There are plenty of fun things you can’t really do when pregnant: waterslides, alcohol, trampolines, staying up past 10pm. You’d think that video games would be a totally unaffected pursuit, but as I’ve discovered, even cherished sofa-time is not safe.
The first time I found out I was expecting a baby, for instance, I was about halfway through Bloodborne, FromSoftware’s luxuriously violent eldritch horror masterpiece, and I was loving it. Unfortunately it turns out that Bloodborne is a HORRIBLE game to play when pregnant. Its elegantly distressing plot, if you care to examine the lore for it, revolves largely around monstrous births, infanticide and stillborn babies. But it wasn’t until I entered the Nightmare of Mensis, a terrifying area pleasantly soundtracked by a wailing infant that culminates in a boss battle with something called Mergo’s Wet Nurse, that I officially threw in the towel.
The baby’s cries cease abruptly once you defeat this boss; a few seconds later, Nightmare Slain appears on-screen. So, albeit indirectly, you almost definitely kill a baby in Bloodborne. And you definitely kill a (hideously deformed) baby if you try to hunt down the three pieces of umbilical cord that unlock the hidden ending, as wikis and guides will inform you with incongruous dispassion. What the hell, FromSoft!?
Years later I still haven’t found the stomach to return to the Nightmare. But though Bloodborne’s themes were an obvious source of discomfort, actually I’d suddenly started to find the stressful, action-heavy nature of the game itself difficult to deal with. In the same way as you suddenly can’t stand the smell of onions or feel sick at the thought of a favorite food because of the chemicals that pregnancy sets loose in your body, I found that hormones drastically altered my gaming tastes as well.
If there are two brain chemicals that define our responses to most video games, they are dopamine and adrenaline. Dopamine is that pleasurable hit you get from overcoming a challenge—beating a boss, gaining a level, etc. Adrenaline, of course, is the full-body rush that comes from competition and danger. Action games and competitive shooters both lean super heavily on these chemicals; it’s what makes them enjoyable.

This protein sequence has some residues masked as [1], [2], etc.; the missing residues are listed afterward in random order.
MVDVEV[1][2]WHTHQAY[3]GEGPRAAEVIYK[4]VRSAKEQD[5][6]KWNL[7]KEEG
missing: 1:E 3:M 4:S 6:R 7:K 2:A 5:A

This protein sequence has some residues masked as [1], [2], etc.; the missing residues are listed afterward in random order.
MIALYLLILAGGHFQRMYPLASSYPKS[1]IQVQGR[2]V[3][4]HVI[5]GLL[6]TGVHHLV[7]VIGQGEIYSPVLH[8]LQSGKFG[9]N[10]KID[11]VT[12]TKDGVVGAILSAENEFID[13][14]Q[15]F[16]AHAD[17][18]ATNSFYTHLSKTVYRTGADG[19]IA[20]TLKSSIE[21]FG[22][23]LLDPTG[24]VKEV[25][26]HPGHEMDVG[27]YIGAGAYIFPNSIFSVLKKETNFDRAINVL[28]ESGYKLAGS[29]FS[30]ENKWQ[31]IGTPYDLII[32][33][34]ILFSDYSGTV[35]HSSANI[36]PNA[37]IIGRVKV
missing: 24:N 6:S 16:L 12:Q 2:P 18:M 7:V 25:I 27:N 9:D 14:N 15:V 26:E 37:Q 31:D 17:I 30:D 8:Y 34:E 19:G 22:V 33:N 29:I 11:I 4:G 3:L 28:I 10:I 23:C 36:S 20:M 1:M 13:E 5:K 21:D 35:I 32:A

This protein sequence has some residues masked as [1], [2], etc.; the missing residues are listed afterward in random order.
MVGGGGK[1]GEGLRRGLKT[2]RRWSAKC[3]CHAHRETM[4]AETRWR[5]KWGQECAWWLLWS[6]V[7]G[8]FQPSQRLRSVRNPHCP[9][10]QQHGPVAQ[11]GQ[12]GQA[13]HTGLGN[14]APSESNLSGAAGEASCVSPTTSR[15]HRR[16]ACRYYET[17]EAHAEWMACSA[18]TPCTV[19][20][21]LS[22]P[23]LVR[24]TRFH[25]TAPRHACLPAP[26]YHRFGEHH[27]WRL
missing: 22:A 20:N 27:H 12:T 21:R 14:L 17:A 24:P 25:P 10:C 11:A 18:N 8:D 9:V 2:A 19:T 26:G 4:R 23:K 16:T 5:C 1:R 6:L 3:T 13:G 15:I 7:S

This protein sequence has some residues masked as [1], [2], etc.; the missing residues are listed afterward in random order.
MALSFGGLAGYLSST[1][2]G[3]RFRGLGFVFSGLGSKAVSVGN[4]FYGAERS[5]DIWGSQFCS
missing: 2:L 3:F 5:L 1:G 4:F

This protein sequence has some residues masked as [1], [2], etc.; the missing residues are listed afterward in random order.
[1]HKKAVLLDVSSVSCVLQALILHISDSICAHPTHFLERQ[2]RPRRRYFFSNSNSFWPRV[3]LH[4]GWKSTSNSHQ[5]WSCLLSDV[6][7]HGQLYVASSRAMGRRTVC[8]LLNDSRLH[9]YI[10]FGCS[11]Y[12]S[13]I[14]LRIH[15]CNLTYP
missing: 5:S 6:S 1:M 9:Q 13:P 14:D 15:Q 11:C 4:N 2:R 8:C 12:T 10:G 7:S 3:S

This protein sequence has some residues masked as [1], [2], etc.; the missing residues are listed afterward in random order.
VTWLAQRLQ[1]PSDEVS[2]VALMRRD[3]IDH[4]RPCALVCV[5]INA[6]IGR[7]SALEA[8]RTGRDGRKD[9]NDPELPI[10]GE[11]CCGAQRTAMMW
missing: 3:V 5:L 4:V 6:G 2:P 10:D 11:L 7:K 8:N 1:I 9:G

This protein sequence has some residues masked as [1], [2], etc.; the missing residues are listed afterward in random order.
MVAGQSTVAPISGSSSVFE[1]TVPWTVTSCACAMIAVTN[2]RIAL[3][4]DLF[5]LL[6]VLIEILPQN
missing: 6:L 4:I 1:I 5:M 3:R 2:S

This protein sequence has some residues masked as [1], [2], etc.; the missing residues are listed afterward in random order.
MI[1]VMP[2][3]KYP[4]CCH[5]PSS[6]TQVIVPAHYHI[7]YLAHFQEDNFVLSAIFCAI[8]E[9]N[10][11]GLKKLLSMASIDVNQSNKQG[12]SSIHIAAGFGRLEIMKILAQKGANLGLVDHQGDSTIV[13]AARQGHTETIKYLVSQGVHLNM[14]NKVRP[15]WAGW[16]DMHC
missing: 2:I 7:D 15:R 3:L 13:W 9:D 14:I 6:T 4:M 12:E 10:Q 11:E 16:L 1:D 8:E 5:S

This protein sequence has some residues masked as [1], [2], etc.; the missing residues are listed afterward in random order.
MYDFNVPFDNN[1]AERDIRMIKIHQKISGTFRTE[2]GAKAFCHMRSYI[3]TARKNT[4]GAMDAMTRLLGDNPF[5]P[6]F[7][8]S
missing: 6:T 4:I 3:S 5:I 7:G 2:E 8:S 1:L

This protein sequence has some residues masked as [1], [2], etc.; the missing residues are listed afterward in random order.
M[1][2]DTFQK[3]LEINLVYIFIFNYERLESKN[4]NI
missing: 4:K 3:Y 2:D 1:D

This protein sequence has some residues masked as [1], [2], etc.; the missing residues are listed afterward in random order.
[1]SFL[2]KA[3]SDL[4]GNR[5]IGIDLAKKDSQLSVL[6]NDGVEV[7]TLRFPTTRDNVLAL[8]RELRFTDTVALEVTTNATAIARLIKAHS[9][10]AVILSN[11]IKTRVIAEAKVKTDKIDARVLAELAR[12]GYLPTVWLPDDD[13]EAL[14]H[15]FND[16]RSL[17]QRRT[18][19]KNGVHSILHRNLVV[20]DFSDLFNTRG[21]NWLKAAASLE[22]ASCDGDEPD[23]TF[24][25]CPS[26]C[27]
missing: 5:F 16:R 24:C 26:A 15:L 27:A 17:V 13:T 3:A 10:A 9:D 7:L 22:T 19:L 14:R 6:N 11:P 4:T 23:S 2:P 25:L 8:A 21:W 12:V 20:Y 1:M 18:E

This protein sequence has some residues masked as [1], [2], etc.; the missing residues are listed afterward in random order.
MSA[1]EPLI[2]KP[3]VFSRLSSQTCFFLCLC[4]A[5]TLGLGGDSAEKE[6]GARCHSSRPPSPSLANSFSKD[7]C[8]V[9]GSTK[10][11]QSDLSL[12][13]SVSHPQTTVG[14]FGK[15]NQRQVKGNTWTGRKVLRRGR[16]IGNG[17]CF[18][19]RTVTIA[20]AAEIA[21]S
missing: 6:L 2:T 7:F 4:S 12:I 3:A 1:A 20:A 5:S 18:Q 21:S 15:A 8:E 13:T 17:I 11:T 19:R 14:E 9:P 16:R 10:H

Pregnancy does all sorts of interesting things to your brain chemicals, and indeed your brain in general. As things progress, many women begin to feel quite stupid, forgetting things all the time or feeling oddly placid. For me it feels like being demoted from CEO of my own brain to regional manager: I just had fewer mental resources available to me when I wanted them, as my body presumably redirected my energies towards, I dunno, building the baby’s kidneys.
You’re also flooded with estrogen and progesterone throughout pregnancy, hormones that can alter your moods and subtly change the way you react to things. Relaxin loosens your joints and ligaments. Later, prolactin and oxytocin—fuzzy bonding chemicals that make you feel very high—come into the mix as well. This potent combination of natural drugs is what makes very pregnant women look in the fridge for their shoes, or burst into tears at a commercial. Perhaps it should be no surprise that they also mess with what games I enjoy.
I’m about halfway through my second pregnancy now and all of a sudden, once again, dopamine and adrenaline are no longer enjoyable brain chemicals for me. Indeed, I now experience them as actively unpleasant, because they send my fight-or-flight response into overdrive. And once again this has annoyingly coincided with a FromSoftware release: I’ve been stuck at Genichiro Ashina in Sekiro for over a month and I’ve totally lost the steely nerves and strong stomach required to take him on. I get sweaty and panicked when I try to play it and end up fumbling vital parries.
This makes sense, if you think about it: my lizard brain, sensing my current physical vulnerability, is feeding me chemicals that keep me out of stressful or high-risk situations and make me want to avoid danger. It isn’t to know that I’m only pretending to be in mortal peril for fun.
So, for the moment, games that induce stress are off the table for a while: that means games with frequent failure, games with timing-reliant combat, games that are very competitive. Farewell for now, Devil May Cry 5. Goodbye, Tetris Effect. I’ll see you again when my brain chemistry is back under control.
What am I playing instead? Games that veteran game designer Brie Code would call “tend-and-befriend,” as opposed to fight or flight. Games where you build things, or solve puzzles, where there’s no immediate danger. I’m suddenly drawn back to The Sims and Stardew Valley, to adventures like Heaven’s Vault, to Dragon Quest Builders and Minecraft (good lord, have you SEEN how much Minecraft has changed in the past few years? I barely recognize it.) I’m pootling around the universe with a friend in the newest version of No Man’s Sky. Chill things, in summary. If anybody has any more recommendations to get me through the next four months—especially shiny new recent ones—I’d be delighted to receive ‘em.
By the way: I’m currently working on a podcast for gamer parents called Spawnpoint. More info here, if that sounds like your kind of thing.